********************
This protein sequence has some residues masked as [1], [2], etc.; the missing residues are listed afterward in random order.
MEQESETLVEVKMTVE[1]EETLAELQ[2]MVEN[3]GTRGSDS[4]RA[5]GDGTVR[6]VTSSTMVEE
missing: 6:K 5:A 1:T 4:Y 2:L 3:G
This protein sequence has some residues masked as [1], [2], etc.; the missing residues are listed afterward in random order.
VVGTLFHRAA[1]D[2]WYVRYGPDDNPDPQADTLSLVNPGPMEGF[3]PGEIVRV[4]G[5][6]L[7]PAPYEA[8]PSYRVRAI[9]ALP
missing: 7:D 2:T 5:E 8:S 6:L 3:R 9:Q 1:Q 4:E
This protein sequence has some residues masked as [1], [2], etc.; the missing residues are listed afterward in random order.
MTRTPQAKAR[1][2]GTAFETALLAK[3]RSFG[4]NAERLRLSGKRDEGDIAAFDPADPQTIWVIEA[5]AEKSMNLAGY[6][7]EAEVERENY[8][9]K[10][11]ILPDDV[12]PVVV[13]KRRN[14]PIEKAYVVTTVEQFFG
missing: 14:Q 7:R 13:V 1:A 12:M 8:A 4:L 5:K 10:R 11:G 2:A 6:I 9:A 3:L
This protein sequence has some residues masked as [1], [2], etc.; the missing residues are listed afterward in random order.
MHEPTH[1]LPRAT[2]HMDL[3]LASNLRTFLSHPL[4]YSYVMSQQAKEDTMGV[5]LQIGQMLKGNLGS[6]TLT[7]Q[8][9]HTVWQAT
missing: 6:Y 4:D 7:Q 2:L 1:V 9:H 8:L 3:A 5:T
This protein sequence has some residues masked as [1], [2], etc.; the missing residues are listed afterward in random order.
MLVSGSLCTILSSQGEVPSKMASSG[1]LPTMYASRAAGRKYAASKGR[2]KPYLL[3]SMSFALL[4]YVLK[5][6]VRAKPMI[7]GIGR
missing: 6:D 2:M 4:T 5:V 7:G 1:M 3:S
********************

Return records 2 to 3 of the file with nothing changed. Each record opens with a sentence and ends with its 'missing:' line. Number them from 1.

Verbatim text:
This protein sequence has some residues masked as [1], [2], etc.; the missing residues are listed afterward in random order.
VVGTLFHRAA[1]D[2]WYVRYGPDDNPDPQADTLSLVNPGPMEGF[3]PGEIVRV[4]G[5][6]L[7]PAPYEA[8]PSYRVRAI[9]ALP
missing: 7:D 2:T 5:E 8:S 6:L 3:R 9:Q 1:Q 4:E
This protein sequence has some residues masked as [1], [2], etc.; the missing residues are listed afterward in random order.
MTRTPQAKAR[1][2]GTAFETALLAK[3]RSFG[4]NAERLRLSGKRDEGDIAAFDPADPQTIWVIEA[5]AEKSMNLAGY[6][7]EAEVERENY[8][9]K[10][11]ILPDDV[12]PVVV[13]KRRN[14]PIEKAYVVTTVEQFFG
missing: 14:Q 7:R 13:V 1:A 12:M 8:A 4:L 5:K 10:R 11:G 2:A 6:I 9:A 3:L